City warns of more firefighter layoffs

The Ogdensburg Fire Department on Ford Street in the city. Christopher Lenney/Watertown Daily Times

OGDENSBURG — The prolonged disagreement over city fire department staffing could lead to a smaller roster than anticipated if an agreement with city leadership isn’t reached soon.

As part of the city’s latest proposal, the city would pursue reducing the fire department from 20 to 16 firefighters — meaning four more layoffs — if the union doesn’t accept the contract offer. Since Jan. 1, the city fire department has been trimmed from 27 to 20 firefighters, and the additional cuts would bring the total staff reduction to 11.

The department is currently operating with 21 firefighters as the fire chief salary is being used to fund the 21st position. But at the end of the month, another firefighter will retire, dropping the department back to 20.

The union doesn’t appear to be interested in City Manager and Fire Chief Stephen P. Jellie’s proposal.

Mr. Jellie said that in an effort to end the months-long legal battle between the city and fire union, he extended the new offer last week to Jason T. Bouchard, president of the Ogdensburg Professional Firefighters, Local 1799. The new offer outlines five updated contract provisions that have been points of contention throughout the dispute.

This new proposal is the third contract offer Mr. Jellie has extended to the union since December. The previous two offers were unanimously rejected by union members as they said they already have a contract in effect through December 2025.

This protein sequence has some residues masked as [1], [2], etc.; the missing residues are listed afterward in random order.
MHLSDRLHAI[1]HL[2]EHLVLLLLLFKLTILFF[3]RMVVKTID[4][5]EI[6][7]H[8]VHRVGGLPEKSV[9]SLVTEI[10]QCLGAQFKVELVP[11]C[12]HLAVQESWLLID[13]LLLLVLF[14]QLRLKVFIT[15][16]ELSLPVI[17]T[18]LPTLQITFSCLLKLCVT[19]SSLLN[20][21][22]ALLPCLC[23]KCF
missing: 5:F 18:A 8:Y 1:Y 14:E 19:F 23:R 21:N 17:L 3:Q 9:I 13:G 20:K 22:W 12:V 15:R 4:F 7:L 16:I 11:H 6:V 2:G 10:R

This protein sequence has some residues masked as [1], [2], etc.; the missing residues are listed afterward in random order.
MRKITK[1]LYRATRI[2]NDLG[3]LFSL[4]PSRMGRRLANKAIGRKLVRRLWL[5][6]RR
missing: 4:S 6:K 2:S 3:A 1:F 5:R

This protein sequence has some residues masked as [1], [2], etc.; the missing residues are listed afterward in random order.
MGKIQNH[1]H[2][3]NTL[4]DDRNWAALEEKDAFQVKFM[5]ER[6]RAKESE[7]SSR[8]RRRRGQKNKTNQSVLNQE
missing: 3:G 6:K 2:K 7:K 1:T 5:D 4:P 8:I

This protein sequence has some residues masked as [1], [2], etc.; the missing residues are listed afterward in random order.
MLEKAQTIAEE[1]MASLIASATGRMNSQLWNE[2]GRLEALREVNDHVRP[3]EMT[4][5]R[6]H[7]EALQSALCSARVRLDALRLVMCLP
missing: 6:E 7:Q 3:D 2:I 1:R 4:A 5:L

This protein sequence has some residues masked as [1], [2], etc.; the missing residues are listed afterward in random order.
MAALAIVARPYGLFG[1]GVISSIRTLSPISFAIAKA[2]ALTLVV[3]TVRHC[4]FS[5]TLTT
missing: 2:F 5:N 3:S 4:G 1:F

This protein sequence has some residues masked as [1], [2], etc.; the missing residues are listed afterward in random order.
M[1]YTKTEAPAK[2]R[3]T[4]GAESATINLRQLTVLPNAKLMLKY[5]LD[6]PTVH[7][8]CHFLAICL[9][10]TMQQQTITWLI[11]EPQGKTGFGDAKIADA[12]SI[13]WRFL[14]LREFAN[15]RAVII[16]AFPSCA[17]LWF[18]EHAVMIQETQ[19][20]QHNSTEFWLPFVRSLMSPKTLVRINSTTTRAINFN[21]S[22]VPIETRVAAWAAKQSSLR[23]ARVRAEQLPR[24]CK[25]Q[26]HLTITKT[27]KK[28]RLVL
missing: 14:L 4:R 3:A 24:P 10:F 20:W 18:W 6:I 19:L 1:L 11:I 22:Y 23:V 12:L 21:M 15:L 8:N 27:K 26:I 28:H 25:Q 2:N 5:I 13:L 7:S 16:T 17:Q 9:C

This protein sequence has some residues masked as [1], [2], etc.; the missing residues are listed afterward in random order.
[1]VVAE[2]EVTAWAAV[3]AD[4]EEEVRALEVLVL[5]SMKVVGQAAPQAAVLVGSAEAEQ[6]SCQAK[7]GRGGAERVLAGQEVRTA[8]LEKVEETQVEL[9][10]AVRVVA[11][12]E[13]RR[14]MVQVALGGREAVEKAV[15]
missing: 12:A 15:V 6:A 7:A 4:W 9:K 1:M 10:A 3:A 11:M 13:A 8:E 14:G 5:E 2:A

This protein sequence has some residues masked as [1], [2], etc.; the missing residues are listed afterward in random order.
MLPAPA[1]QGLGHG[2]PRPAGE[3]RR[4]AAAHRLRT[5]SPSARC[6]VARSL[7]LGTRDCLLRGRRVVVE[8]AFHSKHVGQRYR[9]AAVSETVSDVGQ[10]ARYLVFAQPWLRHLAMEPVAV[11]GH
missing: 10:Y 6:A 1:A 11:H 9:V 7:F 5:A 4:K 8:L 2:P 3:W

Mr. Jellie proposed the new contract following a recent court ruling handed down by state Supreme Court Judge Mary M. Farley on March 26. The city filed suit against the union earlier this year seeking a permanent stay of arbitration — a form of alternative dispute resolution used as a way to resolve issues out of the court system. Judge Farley granted the city’s request nearly two weeks ago.

In her ruling, Judge Farley agreed with the city that certain sections of the contract the union is seeking to arbitrate are job security provisions, not safety clauses as the union has consistently argued.

Mr. Jellie said Monday that the ruling “ultimately paves the way” for the city to make the “necessary” staffing adjustments he has concluded are needed for the fiscal survival, and ultimate revival, of the city.

On March 29, Nathaniel G. Lambright, the attorney representing the fire union, filed a notice of appeal from Judge Farley’s decision as the union is still seeking to go to arbitration with city leadership over alleged contract violations. The case will now move to the state Appellate Division, Third Department, Albany.